EGU2020-10280
https://doi.org/10.5194/egusphere-egu2020-10280
EGU General Assembly 2020
© Author(s) 2020. This work is distributed under
the Creative Commons Attribution 4.0 License.

Effects of long-term field experiments on early stage litter decomposition in Austria and Sweden

Maria Regina Gmach1, Martin A. Bolinder1, Lorenzo Menichetti1, Thomas Kätterer1, and Taru Sandén2
Maria Regina Gmach et al.
  • 1Department of Ecology, Swedish University of Agricultural Sciences (SLU), Uppsala, Sweden (maria.gmach@slu.se)
  • 2Department for Soil Health and Plant Nutrition, Austrian Agency for Health & Food Safety (AGES), Vienna, Austria

Soil organic matter decomposition affects the local and global C cycles. Decomposition is mainly affected by soil type and climatic conditions, for a given quality of organic material. This study tested the effect of land use and management, litter type, and climate on the early stage decomposition rate in long-term field experiments (LTEs) in Austria and Sweden. Standardized litter (Rooibos and Green tea) were used according to the Tea Bag Index (TBI) protocol (Keuskamp et al. 2013) for comparison of litter decomposition rate (k) and stabilization factor (S) in 11 sites in Austria (2015 and 2016) and 9 sites in Sweden (2016). The tea bags were buried at 8 cm depth and collected after ~90 days. Austrian LTEs focused on mineral nitrogen fertilization, mineral potassium fertilization, organic fertilization, tillage systems, and crop residues management. The LTEs evaluated in Sweden focused mainly on annual and perennial crops, mineral fertilization, and tillage systems. The impact of environmental parameters (air temperature and precipitation) was modeled to normalize the variance due to climatic effects at each site. The preliminary results show that in Austria TBI decomposition differed more between sites than between treatments at the same LTE. Minimum tillage treatment had significantly higher decomposition rates compared to reduced and conventional tillage. In Sweden, decomposition rate differed more between treatments than between sites. Fertilized plots showed higher stabilization than unfertilized, and maximum N fertilization had the highest k, while unfertilized had the lowest k. The effect of different tillage systems on k and S were variable across sites and treatments, although ploughing tended to result in the lowest k. The northernmost site resulted in the highest k value. Results indicated higher stabilization in perennial forage crops compared to annual crops. We also considered time-series decomposition for some sites with measurements at different time points by the TBI approach (retrieving tea bags after 15, 30, 60, and 90 days), and the use of Random Forest regressions to evaluate the importance of pedo-climatic variables on early stage decomposition.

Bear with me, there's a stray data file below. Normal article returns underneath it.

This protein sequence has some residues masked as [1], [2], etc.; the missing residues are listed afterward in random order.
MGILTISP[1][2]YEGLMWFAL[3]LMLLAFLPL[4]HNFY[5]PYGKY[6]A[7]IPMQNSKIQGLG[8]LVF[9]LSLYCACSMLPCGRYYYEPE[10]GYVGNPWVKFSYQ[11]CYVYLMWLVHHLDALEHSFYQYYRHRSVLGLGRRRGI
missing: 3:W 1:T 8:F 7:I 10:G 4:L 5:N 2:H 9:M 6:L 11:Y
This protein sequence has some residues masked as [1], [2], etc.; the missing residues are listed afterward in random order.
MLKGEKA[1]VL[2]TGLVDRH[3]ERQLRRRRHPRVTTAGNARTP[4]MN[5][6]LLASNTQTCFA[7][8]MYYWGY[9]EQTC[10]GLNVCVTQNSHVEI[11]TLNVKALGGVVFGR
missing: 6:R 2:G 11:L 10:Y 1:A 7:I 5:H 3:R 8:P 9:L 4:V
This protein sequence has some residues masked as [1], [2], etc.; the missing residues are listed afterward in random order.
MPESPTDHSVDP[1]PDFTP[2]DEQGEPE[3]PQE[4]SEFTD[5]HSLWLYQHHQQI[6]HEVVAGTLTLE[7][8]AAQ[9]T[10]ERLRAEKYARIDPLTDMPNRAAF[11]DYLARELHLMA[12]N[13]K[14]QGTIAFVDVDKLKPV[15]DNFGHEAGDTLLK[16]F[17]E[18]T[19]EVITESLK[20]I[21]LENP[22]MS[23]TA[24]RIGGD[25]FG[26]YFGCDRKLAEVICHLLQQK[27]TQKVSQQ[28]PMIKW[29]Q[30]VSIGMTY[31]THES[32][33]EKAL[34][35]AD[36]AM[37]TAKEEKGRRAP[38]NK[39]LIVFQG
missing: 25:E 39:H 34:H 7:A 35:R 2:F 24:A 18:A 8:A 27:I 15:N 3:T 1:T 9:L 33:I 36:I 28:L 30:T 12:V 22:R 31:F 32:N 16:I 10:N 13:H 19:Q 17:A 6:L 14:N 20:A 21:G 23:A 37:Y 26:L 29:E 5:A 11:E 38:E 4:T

How to cite: Gmach, M. R., Bolinder, M. A., Menichetti, L., Kätterer, T., and Sandén, T.: Effects of long-term field experiments on early stage litter decomposition in Austria and Sweden, EGU General Assembly 2020, Online, 4–8 May 2020, EGU2020-10280, https://doi.org/10.5194/egusphere-egu2020-10280, 2020

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